Already in Canada, we get flak from Companies when we wish someone a ‘Merry Christmas’ and are advised to say ‘Happy Holidays,’ Many schools also don’t celebrate Halloween because of political correctness. Now we must govern how we honour our country because somebody might just happen to feel excluded. Maybe the onus should be on the individual to enter in to a greater degree, rather than seek for their exception rule the rest of the population.
This is the obligation of the “one”, as a citizen, to find a way of appreciating the “whole”.
Individuals touting the wrong idea of “political correctness” have tried to use it as a trump card to shut down historical and cultural references due to their own narrow ideals.
If this is Canada's definition of “political correctness” than it is in major internal conflict with its multi-cultural aspirations. “Political correctness” is a philosophy of inclusion, even to values held religiously and historically as different between individuals. It is supposed to support multi-culturalism not dismantle the past that gave birth to it! Designed to engender the idea of personal inquiry about another's beliefs without conflict and appreciating difference as an expression of the individual, it can be a wonderful thing if handled “correctly”.
“in all our sons command” is simply a reference to the historically culture values Canada has always held. The reference to “sons” is historically referencing everyone who identifies themselves as a true Canadian as if natural born. It means, Canada is in MY blood and so I am compelled by this identification to defend this country and it's culture.
It is also silly to think that the Federal Government is taking time to debate a song that has unified Canadians since it was released, rather than using that time to talk about the issues truly affecting Canadians, such as employment, safety of all Canadians, foreign policy, the country’s failing infrastructure and others.
This debate exemplifies how truly inconsequential many of the things debated in the House are, to the lives of everyday Canadians. This does not help feed the country, help people feel safer, instead it is more of a legacy project for those wanting to be written in the history books of the future.
This movement is starting with “in all thy sons command” but nobody should believe that the government will stop there. Political Correctness can act like a virus and after one thing is changed, it will open the floodgates for more debate and discussion on the age old song.
There is no doubt that making something gender equal is an honourable notion, but the appetite for this change is just not here. Canadians do not want their lives to be interrupted by this silly subtle change, when a little education as to the historically cultural meaning of the use of the word “sons” would do better to establish to many the idea that they already live in a society that values individuals equally. This only serves to confuse the issue and create the impression that these ideas are not firmly held in our wonderful country. None of us need this change to happen.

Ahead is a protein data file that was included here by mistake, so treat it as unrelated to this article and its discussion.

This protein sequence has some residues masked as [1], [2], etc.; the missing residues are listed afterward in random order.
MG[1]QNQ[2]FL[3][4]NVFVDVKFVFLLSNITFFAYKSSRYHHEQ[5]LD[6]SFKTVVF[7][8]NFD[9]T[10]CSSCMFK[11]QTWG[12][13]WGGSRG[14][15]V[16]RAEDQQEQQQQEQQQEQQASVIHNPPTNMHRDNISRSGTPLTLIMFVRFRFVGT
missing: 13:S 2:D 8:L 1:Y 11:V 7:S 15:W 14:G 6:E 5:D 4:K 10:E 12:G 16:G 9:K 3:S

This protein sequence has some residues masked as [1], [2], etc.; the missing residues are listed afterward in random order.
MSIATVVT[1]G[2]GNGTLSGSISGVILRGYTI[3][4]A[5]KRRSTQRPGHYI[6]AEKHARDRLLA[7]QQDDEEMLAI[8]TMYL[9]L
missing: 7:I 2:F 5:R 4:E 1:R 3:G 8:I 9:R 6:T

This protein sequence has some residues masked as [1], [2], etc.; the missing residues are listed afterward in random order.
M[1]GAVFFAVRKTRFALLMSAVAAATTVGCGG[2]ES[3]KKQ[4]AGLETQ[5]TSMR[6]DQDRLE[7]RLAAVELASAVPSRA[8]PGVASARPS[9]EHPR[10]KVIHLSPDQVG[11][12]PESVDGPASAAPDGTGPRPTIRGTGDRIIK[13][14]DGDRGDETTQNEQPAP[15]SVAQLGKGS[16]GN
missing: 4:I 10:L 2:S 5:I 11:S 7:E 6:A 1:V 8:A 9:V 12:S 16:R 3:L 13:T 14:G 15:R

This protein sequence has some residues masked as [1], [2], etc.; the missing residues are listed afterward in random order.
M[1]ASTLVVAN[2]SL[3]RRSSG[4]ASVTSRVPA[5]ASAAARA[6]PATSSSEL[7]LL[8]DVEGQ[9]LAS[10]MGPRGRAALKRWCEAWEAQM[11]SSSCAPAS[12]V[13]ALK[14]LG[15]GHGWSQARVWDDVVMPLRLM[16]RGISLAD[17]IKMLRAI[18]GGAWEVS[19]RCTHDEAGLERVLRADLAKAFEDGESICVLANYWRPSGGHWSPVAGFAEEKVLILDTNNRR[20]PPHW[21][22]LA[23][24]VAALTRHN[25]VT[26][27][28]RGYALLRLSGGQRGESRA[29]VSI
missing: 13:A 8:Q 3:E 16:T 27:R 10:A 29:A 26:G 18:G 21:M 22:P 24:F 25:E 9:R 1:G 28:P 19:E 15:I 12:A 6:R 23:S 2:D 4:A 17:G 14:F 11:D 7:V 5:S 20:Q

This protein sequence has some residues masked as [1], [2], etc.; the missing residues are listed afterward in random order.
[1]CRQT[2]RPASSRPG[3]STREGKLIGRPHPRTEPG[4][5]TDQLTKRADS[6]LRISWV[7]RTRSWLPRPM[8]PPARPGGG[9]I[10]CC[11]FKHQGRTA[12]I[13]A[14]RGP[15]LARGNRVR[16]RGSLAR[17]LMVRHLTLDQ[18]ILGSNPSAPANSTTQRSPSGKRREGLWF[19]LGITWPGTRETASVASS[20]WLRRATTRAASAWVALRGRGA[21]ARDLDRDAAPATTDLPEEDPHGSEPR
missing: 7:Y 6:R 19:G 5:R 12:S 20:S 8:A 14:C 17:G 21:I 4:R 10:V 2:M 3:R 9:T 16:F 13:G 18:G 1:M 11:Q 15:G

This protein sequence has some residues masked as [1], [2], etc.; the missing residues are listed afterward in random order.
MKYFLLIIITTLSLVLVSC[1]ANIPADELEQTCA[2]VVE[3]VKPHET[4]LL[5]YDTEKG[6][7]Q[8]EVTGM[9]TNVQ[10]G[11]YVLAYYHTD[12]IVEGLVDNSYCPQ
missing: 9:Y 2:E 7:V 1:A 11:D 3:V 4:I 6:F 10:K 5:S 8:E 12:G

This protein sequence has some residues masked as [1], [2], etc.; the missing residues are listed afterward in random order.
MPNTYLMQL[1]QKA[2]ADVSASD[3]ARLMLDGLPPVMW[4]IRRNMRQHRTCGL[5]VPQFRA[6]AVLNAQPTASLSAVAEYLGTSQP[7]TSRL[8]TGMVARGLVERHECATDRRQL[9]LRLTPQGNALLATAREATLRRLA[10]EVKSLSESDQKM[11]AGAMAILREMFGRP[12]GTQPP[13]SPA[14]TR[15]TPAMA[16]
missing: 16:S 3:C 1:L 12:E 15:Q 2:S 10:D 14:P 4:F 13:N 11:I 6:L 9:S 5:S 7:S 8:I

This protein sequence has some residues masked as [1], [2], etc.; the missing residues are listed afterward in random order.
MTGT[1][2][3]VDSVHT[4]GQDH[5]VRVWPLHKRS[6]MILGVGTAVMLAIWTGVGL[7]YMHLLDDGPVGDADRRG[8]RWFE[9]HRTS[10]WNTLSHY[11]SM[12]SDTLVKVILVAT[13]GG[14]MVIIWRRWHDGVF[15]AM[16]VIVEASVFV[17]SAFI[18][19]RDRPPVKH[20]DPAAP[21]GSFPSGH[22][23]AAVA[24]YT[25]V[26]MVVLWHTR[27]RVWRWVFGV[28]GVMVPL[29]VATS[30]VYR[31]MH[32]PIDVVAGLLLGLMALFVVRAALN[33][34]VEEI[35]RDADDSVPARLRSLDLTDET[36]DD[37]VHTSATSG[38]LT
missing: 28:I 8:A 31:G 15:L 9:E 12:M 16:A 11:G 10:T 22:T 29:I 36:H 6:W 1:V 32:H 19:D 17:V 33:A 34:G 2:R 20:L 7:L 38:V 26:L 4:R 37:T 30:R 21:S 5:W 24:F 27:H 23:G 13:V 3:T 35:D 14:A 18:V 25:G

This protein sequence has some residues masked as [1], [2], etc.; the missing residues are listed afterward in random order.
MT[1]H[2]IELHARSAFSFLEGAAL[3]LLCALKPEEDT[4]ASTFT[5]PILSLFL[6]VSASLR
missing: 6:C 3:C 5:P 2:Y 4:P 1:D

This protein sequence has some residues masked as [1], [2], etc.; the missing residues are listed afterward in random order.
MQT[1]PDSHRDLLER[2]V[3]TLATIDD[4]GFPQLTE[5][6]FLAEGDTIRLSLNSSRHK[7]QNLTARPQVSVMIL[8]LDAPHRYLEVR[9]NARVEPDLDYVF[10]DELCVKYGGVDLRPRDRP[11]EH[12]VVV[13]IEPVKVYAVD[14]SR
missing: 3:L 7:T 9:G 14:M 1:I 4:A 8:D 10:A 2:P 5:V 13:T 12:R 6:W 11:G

It is unfortunate that this has come as far as it has, and hopefully this does not start a “political correctness” trend.
The warm weather is finally here and Canadians are rejoicing after that late long winter.
The Standard wishes to advise residents to take precautions to stay safe and healthy during the summer.
First off, drain all standing water, as it can be the place where mosquitos are known to breed.
Mosquitoes can be annoying, but some can also carry West Nile Virus.
Also, as it gets warmer, remember to stay well hydrated. The body needs liquids to continue functioning and in warm weather, people tend to lose some of that through sweat. Keep a bottle of water with you as you travel.
Also keep sunscreen with you for those days when the temperature soars or UV alerts are announced.
Also remember not to drink before you decide to operate a boat. Boats are vehicles, just like cars, trucks or vans and alcohol impairs how you operate. Alcohol and boating is as deadly a combo as drinking and driving a car. It is also a criminal offence. According to BOATsmart 65 per cent of boating accidents in Ontario involve alcohol. The Ontario Provincial Police also recently reported that three times as many people have died in boating accidents in the province than in past years. Wearing a life jacket is also recommended just in case.
Summer is always a great time for people to have fun, but you should always remember to stay safe.
To the Editor,
On behalf of the Caesarea Skateboard Park Committee, I would like to thank everyone for coming out to the Grand Opening. Considering it rained, it was a huge success. The amount of people that attended was incredible. Lots of prizes were given out and everyone had a great time.
A special thank you goes out to the Caesarea Fire Fighters Association for running the BBQ and helping us clean up. Also a huge thank you to my son, Billy Parkinson for filming the event all day and editing a great video. Go on YouTube and type in Caesarea Skatepark.